Isobel’s most recent film score was Emma. (2020). The new rendition of Jane Austen’s comical classic brings smiles to people’s faces. We watch the small town of Highbury, England, and all its drama to do with “Mr Martens” (Connor Swindells) being in love with “Miss Smith” (Mia Goth), and whether or not “Emma” (Anya Taylor-Joy) will finally meet the elusive Frank Churchill. Emma’s wit and charm is put in use in her matchmaking, setting up her friends with eligible people in title and finance. For Emma., we are drifted into the British countryside with cute twinkly music, setting the jovial and lighthearted nature of the movie. Fitting with the 19th century story, the film’s opening scene is set to light Italian opera music. The sound of the harpsichord is comical. What makes this opening scene all the more funny to watch, is its perfect timing for the music to stop playing just as Emma speaks one little phrase, and then continues once she completes her phrase. Throughout the film, the music is uplifting and dance-like. It also helps outline a person’s character, for example, “Miss Taylor’s” (Gemma Whelan) wedding march is a very simple and humble piece of music to reflect her kind and humble nature. In moments of awkwardness or mischief, the music tends to be tango-like and exciting. The feeling of lightheartedness mixed with stateliness in a character is also shown by mixing the sound of brass instruments with breezy and lighthearted woodwinds. The bassoon adds to comedy purely by the sound of the instrument. The musical interludes between scenes are comedic and use themes and motifs from previous musical phrases, making them the perfect fillers. Some of the music fits the slight movements of the characters, such as facial expression changing. Interestingly, in intimate moments of the film, there is no music. This makes the intimacy more raw and intense as there is a break from music, which has been comedic throughout the entire movie. On the whole, a very pleasant score to listen to whilst accompanying a very pleasant film and story.
Aside from composing for films and TV shows, Isobel Waller-Bridge is a composer of instrumental music. Her most recent single is September. She signed to Mercury KX in February 2020 and her new single will be on a new compilation album FLOW to celebrate Mercury KX’s three year anniversary. Waller-Bridge also released an album in 2015 called Music for Strings. She experiments with different genres of music such as modern electronic music and classical music. Some pieces sound really relaxing, especially those with a focus on the strings. I am excited to listen to whatever new music she may be releasing. In an interview with Série Series, Isobel Waller-Bridge describes working with her sister, Phoebe Waller-Bridge, as amazing and like working with her best friend. It is a lot easier working together with her sister than when Isobel works with other directors, and likened working with Phoebe to working with directors after knowing them for over 20 years. She has said that when she is hired for a set, she doesn’t ask for the story, but rather the feeling or the mood in the story or scene. Thus, it is much easier to work with her sister because of their emotional understanding of each other.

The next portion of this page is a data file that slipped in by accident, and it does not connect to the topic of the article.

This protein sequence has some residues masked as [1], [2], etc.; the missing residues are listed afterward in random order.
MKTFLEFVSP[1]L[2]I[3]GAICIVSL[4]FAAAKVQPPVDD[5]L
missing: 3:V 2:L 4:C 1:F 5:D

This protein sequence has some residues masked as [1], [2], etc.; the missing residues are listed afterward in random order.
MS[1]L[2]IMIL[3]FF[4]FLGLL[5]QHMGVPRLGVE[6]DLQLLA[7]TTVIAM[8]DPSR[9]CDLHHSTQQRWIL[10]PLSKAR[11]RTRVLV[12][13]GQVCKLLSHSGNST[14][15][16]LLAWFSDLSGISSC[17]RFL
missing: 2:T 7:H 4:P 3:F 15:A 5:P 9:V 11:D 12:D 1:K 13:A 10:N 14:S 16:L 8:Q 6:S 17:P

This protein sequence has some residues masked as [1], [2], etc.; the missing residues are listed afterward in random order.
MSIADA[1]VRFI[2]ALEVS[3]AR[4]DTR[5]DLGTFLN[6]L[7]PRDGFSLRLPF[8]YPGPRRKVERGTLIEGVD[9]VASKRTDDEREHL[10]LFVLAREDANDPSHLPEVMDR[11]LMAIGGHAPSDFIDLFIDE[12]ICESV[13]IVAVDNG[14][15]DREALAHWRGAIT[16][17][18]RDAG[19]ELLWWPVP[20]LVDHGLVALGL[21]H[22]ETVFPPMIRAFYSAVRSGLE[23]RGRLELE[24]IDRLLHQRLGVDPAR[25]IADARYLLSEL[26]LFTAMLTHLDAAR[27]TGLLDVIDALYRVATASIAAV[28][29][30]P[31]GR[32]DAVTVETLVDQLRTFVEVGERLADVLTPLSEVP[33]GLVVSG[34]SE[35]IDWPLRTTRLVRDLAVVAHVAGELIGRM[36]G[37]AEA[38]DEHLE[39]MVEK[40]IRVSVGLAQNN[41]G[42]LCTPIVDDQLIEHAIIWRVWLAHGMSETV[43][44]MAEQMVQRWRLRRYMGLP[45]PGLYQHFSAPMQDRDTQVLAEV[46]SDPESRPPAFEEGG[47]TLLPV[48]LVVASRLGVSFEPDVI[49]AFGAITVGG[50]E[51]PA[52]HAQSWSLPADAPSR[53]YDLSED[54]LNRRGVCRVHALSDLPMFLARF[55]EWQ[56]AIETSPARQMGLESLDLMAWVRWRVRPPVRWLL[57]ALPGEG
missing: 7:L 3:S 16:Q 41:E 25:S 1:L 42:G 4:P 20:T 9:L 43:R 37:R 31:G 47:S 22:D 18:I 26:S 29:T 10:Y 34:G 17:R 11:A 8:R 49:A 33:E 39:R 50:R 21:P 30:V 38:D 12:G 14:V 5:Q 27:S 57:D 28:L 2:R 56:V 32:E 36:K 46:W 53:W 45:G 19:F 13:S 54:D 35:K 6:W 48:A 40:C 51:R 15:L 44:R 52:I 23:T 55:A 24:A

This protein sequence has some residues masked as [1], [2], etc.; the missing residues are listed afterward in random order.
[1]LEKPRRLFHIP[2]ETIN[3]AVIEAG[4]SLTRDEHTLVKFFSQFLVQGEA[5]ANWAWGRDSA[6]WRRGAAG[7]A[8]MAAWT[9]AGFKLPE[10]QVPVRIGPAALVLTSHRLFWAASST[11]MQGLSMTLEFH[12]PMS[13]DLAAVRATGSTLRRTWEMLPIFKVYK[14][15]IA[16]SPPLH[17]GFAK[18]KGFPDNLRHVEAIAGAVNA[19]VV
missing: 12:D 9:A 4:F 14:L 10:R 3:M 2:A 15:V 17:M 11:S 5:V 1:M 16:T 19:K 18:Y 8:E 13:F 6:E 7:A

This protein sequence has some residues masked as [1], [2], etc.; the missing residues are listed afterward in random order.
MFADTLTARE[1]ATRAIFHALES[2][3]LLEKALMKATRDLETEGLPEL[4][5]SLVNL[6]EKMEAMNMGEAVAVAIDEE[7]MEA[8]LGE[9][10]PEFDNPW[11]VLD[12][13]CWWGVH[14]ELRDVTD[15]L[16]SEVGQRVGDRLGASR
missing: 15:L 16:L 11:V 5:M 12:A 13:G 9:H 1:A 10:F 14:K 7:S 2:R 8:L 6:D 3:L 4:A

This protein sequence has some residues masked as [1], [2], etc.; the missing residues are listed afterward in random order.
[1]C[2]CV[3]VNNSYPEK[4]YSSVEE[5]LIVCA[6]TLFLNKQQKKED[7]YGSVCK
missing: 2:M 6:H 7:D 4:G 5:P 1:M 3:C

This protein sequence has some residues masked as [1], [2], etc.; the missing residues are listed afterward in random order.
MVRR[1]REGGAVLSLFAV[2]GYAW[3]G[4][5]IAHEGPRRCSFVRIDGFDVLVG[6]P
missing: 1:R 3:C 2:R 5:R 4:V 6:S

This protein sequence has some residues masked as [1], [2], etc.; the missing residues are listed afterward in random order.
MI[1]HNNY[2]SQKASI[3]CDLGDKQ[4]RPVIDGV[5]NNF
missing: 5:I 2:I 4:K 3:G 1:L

© Sophia Jin (06/23/2020) FF2 Media
Featured Photo: Johnny Flynn and Anya Taylor-Joy in Emma. (2020)
Top Photo: Isobel Waller-Bridge
Middle Photo: Gemma Arterton and Elizabeth Debicki in Vita & Virginia (2018)
Bottom Photo: Callum Turner and Anya Taylor-Joy in Emma. (2020)
Photo Credits: IMDb; © 2017 – Orlando / Blinder Films Limited; Liam Daniel